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Ana Cappelluto

Professor, Theatre
Faculty of Fine Arts Associate Dean, Planning and Academic Facilities


Ana Cappelluto is an associate professor in the Department of Theatre at Concordia University where she teaches Design for the Theatre. She is also the Faculty of Fine Arts' Associate Dean, Planning and Academic Facilities. Her research, financially supported by Hexagram Research Institute, Industry Canada,Fonds de recherche sur la société et la culture, and the Gouvernment du Quebec Ministére de l'Industrie et du Commerce and the CANARIE initiative, focuses on the development of new scenographic tools.

Cappelluto is also an award-winning scenographer. She has designed shows that have been produced in Montreal, Toronto, New York, Switzerland, Italy and Paris. Her designs have traveled to numerous national and international festivals including Londrina International Festival, Brazil, Singapore Arts Festival, Atlantic New Dance Festival, Nova Scotia, Valencia International Arts Festival, Venezuela, Spoleto Festival, Florida, Festival Teatro a Mil, Santiago, Chile, Festival International des Théâtres Francophones, Limoges, France and Aoyama Round Theatre, Tokyo, Japan.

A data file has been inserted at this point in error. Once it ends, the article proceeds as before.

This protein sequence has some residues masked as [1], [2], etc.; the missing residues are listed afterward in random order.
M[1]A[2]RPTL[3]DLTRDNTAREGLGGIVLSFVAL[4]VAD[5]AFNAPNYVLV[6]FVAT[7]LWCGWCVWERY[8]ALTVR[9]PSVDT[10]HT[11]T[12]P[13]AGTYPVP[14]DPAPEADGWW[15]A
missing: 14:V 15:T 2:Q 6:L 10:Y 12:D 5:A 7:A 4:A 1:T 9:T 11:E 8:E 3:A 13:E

In 2000 she completed a two year project entitled Capturing Costume History: Assessing the contribution of three major modern Quebec costume designers; Francois Barbeau, loise Jobin and Francois Laplante. This project involved researching, documenting and photographing the work of Quebec's pre-eminent costume designers. Over 800 theatrical costumes housed at Centre national de recherché et de diffusion du costume were captured in digital form and are now available on a web site created as part of Canada's Digital Collections. 

Cappelluto's current work includes the development of the DMX-CAM. The DMX-CAM will permit the seamless integration of live camera control in performance. Control of x/y position, focus and zoom has been integrated into the cue structure of performance and as part of a lighting cue. By adding a commercial live tracking system the camera can automatically follow the performer as she moves.

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